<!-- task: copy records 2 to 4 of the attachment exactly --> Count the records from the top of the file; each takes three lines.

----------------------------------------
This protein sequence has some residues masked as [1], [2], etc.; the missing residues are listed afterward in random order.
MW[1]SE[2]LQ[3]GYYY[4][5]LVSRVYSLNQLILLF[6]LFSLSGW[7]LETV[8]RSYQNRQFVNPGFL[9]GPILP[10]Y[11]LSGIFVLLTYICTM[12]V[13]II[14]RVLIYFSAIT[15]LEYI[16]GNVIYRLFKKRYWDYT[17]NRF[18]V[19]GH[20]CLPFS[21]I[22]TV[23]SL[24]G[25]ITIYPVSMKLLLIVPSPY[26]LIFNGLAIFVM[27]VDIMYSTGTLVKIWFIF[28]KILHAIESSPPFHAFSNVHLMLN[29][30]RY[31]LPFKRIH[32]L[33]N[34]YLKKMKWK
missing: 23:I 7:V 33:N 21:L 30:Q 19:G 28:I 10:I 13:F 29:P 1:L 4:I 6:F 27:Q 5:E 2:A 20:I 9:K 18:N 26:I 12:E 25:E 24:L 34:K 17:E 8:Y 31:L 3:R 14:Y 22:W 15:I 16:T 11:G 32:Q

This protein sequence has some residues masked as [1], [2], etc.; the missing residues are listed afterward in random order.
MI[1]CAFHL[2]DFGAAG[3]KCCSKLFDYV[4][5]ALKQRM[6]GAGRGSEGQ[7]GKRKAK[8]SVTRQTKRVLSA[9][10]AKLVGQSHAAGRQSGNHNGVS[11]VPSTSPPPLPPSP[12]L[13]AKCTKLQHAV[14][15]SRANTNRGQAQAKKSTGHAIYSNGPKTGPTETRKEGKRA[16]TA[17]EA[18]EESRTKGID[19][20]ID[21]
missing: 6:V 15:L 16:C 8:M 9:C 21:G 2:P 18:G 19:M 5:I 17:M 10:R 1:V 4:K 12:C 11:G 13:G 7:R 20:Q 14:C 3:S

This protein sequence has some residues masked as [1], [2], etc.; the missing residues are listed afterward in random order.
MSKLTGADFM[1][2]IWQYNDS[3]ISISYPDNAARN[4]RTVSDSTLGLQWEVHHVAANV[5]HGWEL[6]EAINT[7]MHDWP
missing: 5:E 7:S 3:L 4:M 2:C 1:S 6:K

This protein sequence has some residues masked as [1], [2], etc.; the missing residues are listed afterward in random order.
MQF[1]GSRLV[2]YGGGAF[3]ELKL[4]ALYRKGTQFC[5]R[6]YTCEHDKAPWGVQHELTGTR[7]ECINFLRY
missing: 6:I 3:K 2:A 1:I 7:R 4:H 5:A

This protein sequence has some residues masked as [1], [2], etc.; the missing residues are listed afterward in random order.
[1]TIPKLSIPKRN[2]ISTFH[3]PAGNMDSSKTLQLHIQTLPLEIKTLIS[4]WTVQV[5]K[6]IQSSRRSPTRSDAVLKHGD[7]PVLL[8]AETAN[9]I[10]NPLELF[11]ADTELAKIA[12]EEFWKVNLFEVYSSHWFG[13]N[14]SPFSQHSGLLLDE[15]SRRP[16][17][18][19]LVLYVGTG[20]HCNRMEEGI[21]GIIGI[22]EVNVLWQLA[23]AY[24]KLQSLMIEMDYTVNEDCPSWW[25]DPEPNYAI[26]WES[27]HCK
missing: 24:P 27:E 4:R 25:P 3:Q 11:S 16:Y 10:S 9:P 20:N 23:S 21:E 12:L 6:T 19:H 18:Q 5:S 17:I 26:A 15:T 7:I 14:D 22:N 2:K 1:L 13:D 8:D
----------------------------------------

This protein sequence has some residues masked as [1], [2], etc.; the missing residues are listed afterward in random order.
MI[1]CAFHL[2]DFGAAG[3]KCCSKLFDYV[4][5]ALKQRM[6]GAGRGSEGQ[7]GKRKAK[8]SVTRQTKRVLSA[9][10]AKLVGQSHAAGRQSGNHNGVS[11]VPSTSPPPLPPSP[12]L[13]AKCTKLQHAV[14][15]SRANTNRGQAQAKKSTGHAIYSNGPKTGPTETRKEGKRA[16]TA[17]EA[18]EESRTKGID[19][20]ID[21]
missing: 6:V 15:L 16:C 8:M 9:C 21:G 2:P 18:G 19:M 5:I 17:M 10:R 1:V 4:K 12:C 11:G 13:G 7:R 20:Q 14:C 3:S

This protein sequence has some residues masked as [1], [2], etc.; the missing residues are listed afterward in random order.
MSKLTGADFM[1][2]IWQYNDS[3]ISISYPDNAARN[4]RTVSDSTLGLQWEVHHVAANV[5]HGWEL[6]EAINT[7]MHDWP
missing: 5:E 7:S 3:L 4:M 2:C 1:S 6:K

This protein sequence has some residues masked as [1], [2], etc.; the missing residues are listed afterward in random order.
MQF[1]GSRLV[2]YGGGAF[3]ELKL[4]ALYRKGTQFC[5]R[6]YTCEHDKAPWGVQHELTGTR[7]ECINFLRY
missing: 6:I 3:K 2:A 1:I 7:R 4:H 5:A